Saturday, September 13, 2008

Where Did the Term "Hojack" Originate?

By Richard Palmer
Although the rail lines north of Syracuse, both abandoned and existing, have passed ownership from Rome, Watertown & Ogdensburg to New York Central, to Penn Central, to Conrail and finally CSX, this railroad has from time immemorial, been known as the "Hojack." The origin of this title seems to be lost in the mists of antiquity.
Attempts have been made to determine the origin of this nickname, but without much success - until recently. The term applied to the entire system, stretching from Massena to Lewiston, Rome to Cape Vincent via Watertown, Sackets Harbor to Utica via Carthage; and from Richland to Syracuse. The portion of the line from Oswego to Lewiston, running parallel to the shore of Lake Ontario, was always known as the "West Hojack." Joseph Hughes, an oldtime New York Central conductor on the St. Lawrence Division of the New York Central, said he was told the term "Hojack" originated when one man standing on the main track for some eason waved his hand to the another man on a siding and hollered-- in derision--”Ho, Jack.”
Still another story was that men on the division were in the habit of saying “Hello, Jack” to each other. One often quoted story is that the term Hojack originated from the engineer of the first train in 1851 between Rome and Cape Vincent, who was named Jack Welch (often called "Big Jack"). Welch used to be a farmer and was more familiar with horses than steam locomotives. When he stopped the trains he would shout "Whoa Jack!". This supposedly evolved into "Hojack" over time. Even more unbelievable is this quotation taken from a history of the R., W. & O. written by Dick Batzing, Town of Webster (N.Y.) Historian:
"Many people fondly called the R.W.& 0. by its nickname, "Hojack." It seems that in the early days of the railroad, a farmer in his buckboard drawn by a bulky mule was caught on a crossing at train time. When the mule was halfway across the tracks, he simply stopped. The train was fast approaching and the farmer naturally got excited and began shouting, "Ho-Jack, Ho-Jack." Amused by the incident, the trainmen began calling their line the "Ho-Jack."
The Syracuse Post-Standard of Jan. 12, 1906 carried this brief article:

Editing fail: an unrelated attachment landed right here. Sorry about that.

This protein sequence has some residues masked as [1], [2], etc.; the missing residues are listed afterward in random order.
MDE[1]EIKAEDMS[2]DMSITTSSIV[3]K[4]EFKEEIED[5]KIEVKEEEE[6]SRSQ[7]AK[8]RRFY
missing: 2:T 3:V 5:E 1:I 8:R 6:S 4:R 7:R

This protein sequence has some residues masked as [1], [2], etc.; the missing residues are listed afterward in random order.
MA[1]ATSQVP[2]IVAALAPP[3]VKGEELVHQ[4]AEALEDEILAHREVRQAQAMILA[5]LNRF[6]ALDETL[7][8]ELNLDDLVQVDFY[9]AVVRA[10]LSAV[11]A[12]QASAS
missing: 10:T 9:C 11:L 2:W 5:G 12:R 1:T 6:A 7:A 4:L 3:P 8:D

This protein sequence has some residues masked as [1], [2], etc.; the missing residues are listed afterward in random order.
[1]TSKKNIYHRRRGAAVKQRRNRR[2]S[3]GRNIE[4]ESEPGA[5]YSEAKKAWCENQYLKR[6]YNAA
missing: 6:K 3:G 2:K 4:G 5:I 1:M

EDICT AGAINST 'HOJACK" ____
Central Employees Ordered to Drop the Nickname.
Henceforth in the lexicon of the New York Central Railroad there is to be no such word as "hojack" if the authorities of that road can render the use of the word obsolete. An order, it was said last night, has been privately issued to the employees of the R.,W.&O. division prohibiting them from using the objectionable nickname.
The question then arose as to why the term would be objectionable. Obvious the edict did not work as "Hojack" has continued to prevail right to this day. It soon became obvious that the term meant something completely different than people have concocted over the years, which tend to be unsubstantiated folklore.
An article was finally discovered in the Syracuse Herald of May 11, 1926 that sheds more light on this subject. This was a feature article about the work of the New York Central police force in Syracuse. Of course this was during Prohibition, and vagrants were riding the rails. The article states these people were classified by railroad men into three categories - the hobo, the hojack and the tramp. "The hobo," according to Inspector F.E. Welch of he Second Railroad Police District, "is a person who will not work, but will steal. It is custom to pillage and rob stores in small towns and hop a freight to the next town or village, there to repeat the procedure. A hojack works now and then, dresses fairly well and although always with some funds, will not pay for railroad transportation. The tramp is a harmless sort of a person who, through laziness alone, will not work. However, he is honest and generally carefree and happy. He spends most of the winters in jail and in the summers roaming the country."
It was also discovered that the term Hojack applied to the RW&O division at least as far back as the early 1900s and probably before, as n newspaper articles refer to trains being late late due to bad weather on the Hojack.
Still further evidence shows that the term "Hojack" was by no means confined to the RW&O. Even the Erie used the term. The Port Jervis Evening Gazette of Feb. 5, 1880 claimed it assigned this name to the way freight.

Watertown Daily Times, Sept. 2, 1903

The Origin of The Word "Hojack"
The name "Hojack" was the name given in derision at one time to the Rome, Watertown & Ogdensburg Division of the New York Central. It was applied in the yards at Suspension Bridge. When the Oswego train over the R.W. & O. road was about to leave each day one of the employees would stand on the platform and call out to the man in the roundhouse whose name was Jack Donohue, "hojack," and the Oswego crew made its appearance simultaneously and the road was thus christened, "Hojack."
And it was a sure enough hojack road in those days, too. The power was light and the cars small. One of the old type of engines if seen today would make a railroad man feel like putting it in a shawl strap and carrying it off. There have been many improvements since the line was first known ad the Hojack, but thee are many more necessary, including a better roadbed and two tracks the entire length of the pike.


Ogdensburg News, Wed., Feb. 24, 1904

Snowplows Over Northern Roads
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Employees Must Refrain From Referring to R.W.& O. as the "Hojack"
___